Josh Bullock, Guest Columnist: Finances are a top concern for community college students | Columns

In the recently released Lake Land College trend analysis report, research indicates that financial insecurity is a major concern for many community college students and can often hamper their ability to meet their graduate goals.

A national survey conducted at the start of the pandemic showed that four in 10 community college students were food insecure and 11% were homeless. Local data collected before the pandemic supports this national trend. A fall 2019 survey of 557 students by the PTK section of Lake Land found that 74% of respondents reported having financial difficulties in their daily lives to pay for basic needs such as gasoline, food and bills, and 73% of respondents said they had to work at least 11 hours or more per week. Almost 50% of all community college students participating in a national survey said lack of financial resources was an issue that could cause them to withdraw from college.

It might be easy for us as a community to look away; however, the impact of this data extends beyond the Lake Land College campus.

When our Lake Land College students who live paycheck to paycheck have a financial mishap – a trip to the emergency room, a broken down car, an unexpected bill – it can be a turning point in their educational journey.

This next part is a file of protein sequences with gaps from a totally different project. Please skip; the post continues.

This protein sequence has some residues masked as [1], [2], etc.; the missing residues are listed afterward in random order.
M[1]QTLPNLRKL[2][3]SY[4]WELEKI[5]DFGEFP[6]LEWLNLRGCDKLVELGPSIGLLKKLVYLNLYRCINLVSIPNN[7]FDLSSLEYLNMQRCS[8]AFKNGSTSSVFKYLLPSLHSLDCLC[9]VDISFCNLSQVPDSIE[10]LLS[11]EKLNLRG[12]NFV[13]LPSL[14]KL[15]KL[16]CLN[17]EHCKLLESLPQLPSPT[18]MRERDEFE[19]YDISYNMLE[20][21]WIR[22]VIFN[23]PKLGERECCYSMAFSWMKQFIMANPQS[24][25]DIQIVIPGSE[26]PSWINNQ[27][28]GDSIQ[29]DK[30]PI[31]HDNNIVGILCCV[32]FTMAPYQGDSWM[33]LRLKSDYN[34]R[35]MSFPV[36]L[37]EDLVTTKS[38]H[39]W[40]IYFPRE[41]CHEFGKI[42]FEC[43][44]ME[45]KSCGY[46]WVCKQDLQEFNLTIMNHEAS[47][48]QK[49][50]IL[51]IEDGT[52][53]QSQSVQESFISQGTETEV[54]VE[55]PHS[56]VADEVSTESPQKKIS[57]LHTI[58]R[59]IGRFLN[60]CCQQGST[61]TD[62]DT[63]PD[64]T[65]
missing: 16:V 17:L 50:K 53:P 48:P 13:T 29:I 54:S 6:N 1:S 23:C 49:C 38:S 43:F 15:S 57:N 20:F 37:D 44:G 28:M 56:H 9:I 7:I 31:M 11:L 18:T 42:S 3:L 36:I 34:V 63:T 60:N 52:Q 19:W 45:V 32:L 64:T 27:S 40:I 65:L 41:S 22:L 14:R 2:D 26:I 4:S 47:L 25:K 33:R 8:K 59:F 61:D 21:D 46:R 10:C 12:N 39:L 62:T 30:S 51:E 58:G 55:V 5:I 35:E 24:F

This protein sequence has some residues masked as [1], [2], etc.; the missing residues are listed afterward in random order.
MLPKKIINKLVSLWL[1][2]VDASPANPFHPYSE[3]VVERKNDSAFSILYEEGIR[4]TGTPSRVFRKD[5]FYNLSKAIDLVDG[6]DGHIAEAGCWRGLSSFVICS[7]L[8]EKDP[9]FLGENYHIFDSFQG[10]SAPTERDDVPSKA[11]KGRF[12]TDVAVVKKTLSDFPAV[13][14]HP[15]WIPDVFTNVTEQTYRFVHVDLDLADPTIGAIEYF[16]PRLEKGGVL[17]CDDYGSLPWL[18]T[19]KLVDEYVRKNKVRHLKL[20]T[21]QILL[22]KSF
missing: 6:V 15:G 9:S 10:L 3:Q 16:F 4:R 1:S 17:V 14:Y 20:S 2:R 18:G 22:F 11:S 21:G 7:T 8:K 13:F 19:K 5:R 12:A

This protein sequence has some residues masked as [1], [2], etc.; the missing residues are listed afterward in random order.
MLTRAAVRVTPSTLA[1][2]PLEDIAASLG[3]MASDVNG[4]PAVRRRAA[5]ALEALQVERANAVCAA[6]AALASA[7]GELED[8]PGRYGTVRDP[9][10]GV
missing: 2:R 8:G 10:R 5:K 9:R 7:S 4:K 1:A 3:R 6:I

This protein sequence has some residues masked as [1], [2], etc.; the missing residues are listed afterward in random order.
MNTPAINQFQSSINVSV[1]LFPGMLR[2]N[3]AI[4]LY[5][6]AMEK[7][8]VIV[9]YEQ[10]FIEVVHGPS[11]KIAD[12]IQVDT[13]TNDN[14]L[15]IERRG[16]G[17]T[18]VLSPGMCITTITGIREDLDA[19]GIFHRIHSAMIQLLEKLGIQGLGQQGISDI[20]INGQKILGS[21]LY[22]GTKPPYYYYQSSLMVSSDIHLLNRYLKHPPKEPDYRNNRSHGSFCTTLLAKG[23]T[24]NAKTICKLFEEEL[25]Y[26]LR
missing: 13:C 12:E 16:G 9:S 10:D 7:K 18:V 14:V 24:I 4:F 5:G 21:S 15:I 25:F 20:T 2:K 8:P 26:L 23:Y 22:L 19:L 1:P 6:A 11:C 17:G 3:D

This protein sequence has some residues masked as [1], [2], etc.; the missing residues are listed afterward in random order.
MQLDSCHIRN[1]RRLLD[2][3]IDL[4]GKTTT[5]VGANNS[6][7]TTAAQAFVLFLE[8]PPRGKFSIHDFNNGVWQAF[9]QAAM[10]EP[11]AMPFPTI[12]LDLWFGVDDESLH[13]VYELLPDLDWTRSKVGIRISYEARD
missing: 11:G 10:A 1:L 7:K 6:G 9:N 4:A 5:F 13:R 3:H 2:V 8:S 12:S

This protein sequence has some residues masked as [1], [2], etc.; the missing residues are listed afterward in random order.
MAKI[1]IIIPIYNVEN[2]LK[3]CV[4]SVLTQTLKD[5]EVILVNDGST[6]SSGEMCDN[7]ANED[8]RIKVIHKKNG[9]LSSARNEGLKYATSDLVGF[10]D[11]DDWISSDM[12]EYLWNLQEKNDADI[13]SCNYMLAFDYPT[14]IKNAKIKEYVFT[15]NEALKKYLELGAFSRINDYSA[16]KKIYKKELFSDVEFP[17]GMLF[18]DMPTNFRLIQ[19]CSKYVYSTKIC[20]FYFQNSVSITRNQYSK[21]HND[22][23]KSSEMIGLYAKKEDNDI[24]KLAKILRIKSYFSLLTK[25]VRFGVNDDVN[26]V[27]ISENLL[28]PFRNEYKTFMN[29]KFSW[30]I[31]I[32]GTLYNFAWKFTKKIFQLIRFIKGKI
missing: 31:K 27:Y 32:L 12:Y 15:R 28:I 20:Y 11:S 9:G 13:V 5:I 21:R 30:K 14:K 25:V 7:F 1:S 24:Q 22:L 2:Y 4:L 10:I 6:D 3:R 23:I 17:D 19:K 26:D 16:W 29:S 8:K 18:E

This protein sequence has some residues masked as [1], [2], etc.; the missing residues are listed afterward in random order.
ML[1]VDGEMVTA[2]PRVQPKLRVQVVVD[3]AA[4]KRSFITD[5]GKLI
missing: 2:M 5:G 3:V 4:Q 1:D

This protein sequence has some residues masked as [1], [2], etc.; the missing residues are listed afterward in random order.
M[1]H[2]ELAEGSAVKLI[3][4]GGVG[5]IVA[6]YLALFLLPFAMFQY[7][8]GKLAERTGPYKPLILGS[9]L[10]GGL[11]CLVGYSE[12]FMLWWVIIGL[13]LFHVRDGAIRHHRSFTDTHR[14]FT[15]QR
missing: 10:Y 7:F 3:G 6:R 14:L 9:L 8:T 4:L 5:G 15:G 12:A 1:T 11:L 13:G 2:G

At Lake Land College, we have several mechanisms in place to help students, such as the Laker Food Pantry and an emergency aid fund created by a generous donor from the Lake Land College Foundation. However, it only helps students who ask. How many of our students don’t turn to us for help?

Why is this an important topic to consider as a community? The level of education of a community can be linked to economic success. In a recently published study, the authors found a significant positive correlation between educational attainment and strong economic growth, indicating that an increase of just 1% in the number of people obtaining a bachelor’s degree can have a positive impact on the economy. .

The 2021 Illinois Community College Board Economic Impact Study supports this report, showing that students who earn an Associate degree from Lake Land College will have significantly more income over the course of their careers, earning an average of $ 550,000 in more than a person who does not attend university.

While the Lake Land College District population is comparable to that of residents with an associate’s degree, we fall far behind in the number of residents with a bachelor’s degree. Only about 17.8% of residents of the Lake Land College district earned a bachelor’s degree, almost 50% below the statistic for all Illinois residents at 34.7%, according to the Trend Analysis report.

Lake Land College is great value for those looking to move on for a bachelor’s degree or those looking for a diploma, certificate, or associate’s degree for an immediate career. And, we are fortunate in the Lake Land College District to have many businesses, educational institutions and organizations working together to develop innovative opportunities to grow our region’s economy. The high level view is optimistic, but I wonder what that view might look like for a financially insecure person looking to advance in higher education. Does this person have the financial resources, adequate support and personal flexibility to progress in their studies? I look forward to continuing this important work together to help more students achieve their goals, advance our district’s educational level needle, and boost our global regional economy.

Josh bullock is the president of Lake Land College

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